GNYHA recently submitted comments to the Centers for Medicare & Medicaid Services (CMS) opposing its proposed hospital survey of 340B drug acquisition costs. CMS could use information from the “Hospital Survey for Specified Covered Outpatient Drugs” to determine future Medicare payments for drugs acquired under the 340B Drug Pricing Program and/or as a possible remedy to a recent court finding that the current Medicare Part B payment policy is unlawful.
GNYHA urged CMS to rescind the survey, arguing that this intended use would undermine the 340B program by cutting payments to safety net hospitals and impose excessive burden on our members.
Protecting the 340B Program
GNYHA emphasized that the 340B program’s savings enable eligible safety net hospitals to provide important community benefits through various programs and services. If CMS uses the survey information to cut payments to hospitals for 340B-acquired drugs, it would substantially reduce or eliminate 340B savings, which is counter to the program’s intent “to stretch scarce federal resources as far as possible, reaching more eligible patients and providing more comprehensive services.” GNYHA also pointed out that such a policy fails to recognize the additional costs incurred by 340B participants to ensure program compliance.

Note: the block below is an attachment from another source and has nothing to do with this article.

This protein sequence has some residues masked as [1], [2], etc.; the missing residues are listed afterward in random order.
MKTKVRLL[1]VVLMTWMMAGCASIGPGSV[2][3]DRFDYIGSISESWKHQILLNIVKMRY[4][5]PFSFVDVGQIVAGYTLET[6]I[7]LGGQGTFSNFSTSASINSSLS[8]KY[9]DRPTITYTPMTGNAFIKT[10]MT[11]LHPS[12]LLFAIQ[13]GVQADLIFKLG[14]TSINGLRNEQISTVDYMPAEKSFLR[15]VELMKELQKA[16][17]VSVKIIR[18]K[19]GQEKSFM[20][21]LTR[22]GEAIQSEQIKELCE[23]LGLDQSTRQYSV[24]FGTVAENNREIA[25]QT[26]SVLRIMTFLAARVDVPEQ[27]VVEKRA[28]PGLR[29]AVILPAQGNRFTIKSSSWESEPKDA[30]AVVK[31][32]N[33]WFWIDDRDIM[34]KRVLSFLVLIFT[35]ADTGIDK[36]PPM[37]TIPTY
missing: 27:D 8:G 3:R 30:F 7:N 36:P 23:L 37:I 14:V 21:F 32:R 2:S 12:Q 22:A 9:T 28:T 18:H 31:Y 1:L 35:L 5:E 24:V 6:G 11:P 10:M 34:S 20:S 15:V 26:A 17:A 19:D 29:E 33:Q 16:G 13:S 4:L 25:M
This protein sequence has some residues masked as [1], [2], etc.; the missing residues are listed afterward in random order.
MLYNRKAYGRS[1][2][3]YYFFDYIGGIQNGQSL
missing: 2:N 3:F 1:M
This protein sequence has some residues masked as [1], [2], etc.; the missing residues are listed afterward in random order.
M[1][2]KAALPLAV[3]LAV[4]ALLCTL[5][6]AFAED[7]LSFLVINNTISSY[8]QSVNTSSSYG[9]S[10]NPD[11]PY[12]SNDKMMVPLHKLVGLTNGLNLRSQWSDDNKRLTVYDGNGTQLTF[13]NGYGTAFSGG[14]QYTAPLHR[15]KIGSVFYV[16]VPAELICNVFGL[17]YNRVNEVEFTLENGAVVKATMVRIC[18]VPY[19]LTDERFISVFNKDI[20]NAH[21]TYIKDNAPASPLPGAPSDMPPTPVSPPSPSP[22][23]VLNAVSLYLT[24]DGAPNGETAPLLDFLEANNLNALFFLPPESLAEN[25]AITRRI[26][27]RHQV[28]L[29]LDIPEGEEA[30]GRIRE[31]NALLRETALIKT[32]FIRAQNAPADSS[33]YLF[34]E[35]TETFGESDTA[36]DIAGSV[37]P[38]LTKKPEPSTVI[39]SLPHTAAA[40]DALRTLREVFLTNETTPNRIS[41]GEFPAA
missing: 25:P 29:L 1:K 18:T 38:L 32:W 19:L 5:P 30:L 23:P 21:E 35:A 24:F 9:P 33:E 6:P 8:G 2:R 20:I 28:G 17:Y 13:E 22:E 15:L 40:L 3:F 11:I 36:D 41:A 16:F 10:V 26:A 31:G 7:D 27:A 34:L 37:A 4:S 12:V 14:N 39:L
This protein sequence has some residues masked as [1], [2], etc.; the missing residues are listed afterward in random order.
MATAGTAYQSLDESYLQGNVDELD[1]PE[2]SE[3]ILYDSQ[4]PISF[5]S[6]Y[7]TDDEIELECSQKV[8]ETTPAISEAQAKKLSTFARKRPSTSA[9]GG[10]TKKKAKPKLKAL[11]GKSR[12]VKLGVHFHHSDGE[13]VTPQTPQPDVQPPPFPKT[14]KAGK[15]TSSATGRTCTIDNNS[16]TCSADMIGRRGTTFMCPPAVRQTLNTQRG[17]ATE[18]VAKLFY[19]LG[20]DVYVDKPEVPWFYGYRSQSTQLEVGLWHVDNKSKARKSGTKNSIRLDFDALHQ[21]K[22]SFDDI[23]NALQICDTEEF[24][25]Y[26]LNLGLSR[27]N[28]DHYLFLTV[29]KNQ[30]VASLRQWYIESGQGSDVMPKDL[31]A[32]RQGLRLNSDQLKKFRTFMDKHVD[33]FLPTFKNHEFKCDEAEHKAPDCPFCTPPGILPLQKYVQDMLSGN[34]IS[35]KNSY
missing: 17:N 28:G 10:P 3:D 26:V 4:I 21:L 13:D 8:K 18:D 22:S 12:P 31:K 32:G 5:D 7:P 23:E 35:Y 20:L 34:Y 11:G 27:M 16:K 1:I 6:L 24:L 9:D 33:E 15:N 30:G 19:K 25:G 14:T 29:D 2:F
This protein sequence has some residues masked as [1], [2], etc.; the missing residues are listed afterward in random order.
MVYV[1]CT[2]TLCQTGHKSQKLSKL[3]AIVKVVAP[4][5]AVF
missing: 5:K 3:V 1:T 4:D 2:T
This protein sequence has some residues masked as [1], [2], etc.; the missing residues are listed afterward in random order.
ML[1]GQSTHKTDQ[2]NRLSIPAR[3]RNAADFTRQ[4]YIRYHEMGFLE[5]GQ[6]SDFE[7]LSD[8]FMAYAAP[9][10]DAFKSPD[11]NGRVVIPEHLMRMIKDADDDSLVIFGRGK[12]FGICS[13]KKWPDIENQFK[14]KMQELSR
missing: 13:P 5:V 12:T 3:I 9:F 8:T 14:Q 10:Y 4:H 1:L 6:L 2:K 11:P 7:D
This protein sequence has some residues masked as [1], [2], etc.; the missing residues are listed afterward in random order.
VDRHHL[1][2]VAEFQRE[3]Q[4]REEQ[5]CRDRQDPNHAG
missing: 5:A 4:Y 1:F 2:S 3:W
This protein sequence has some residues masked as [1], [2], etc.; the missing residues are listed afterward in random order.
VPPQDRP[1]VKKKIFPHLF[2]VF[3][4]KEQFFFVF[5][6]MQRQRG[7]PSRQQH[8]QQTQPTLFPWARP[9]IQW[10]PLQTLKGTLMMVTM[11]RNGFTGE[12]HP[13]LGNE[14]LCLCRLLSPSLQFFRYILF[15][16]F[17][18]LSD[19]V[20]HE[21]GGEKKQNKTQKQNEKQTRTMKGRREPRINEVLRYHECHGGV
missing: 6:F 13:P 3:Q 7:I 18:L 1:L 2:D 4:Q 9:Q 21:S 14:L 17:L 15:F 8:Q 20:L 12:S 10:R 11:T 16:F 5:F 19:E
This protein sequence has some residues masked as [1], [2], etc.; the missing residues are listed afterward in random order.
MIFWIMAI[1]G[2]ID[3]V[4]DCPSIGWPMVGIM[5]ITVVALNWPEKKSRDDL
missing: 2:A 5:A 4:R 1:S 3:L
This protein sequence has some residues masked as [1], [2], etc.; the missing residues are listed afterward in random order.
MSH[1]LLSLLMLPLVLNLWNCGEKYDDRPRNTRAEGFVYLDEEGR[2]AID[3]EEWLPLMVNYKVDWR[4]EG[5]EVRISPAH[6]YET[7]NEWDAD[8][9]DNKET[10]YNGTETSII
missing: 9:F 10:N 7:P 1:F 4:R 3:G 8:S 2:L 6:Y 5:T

GNYHA also argued the following about the burdensome survey:
- Department-level reporting is unnecessary. This level of detail would be difficult to provide and offers no apparent benefit because a drug’s acquisition cost is the same across departments
- Hospitals should not be required to report data at the billable unit level. Reporting data at the Healthcare Common Procedure Coding System (HCPCS) level versus the National Drug Code (NDC) level requires hospitals to crosswalk NDCs to the applicable HCPCS codes and recalculate each drug’s acquisition cost at the billable unit level, which is a complex, time-consuming task
- The template should be simplified and modified. GNYHA recommended that CMS make changes to the proposed template, including pre-populating some fields to reduce burden and ensure consistent reporting
GNYHA argued that the Secretary of Health and Human Services is not authorized to conduct such a survey on a select group of hospitals—such as 340B hospitals—because it is required by law to “…have a large sample of hospitals that is sufficient to generate a statistically significant estimate of the average hospital acquisition cost for each specified covered outpatient drug.” Confidentiality clauses in wholesaler contracts also could make survey compliance difficult for hospitals.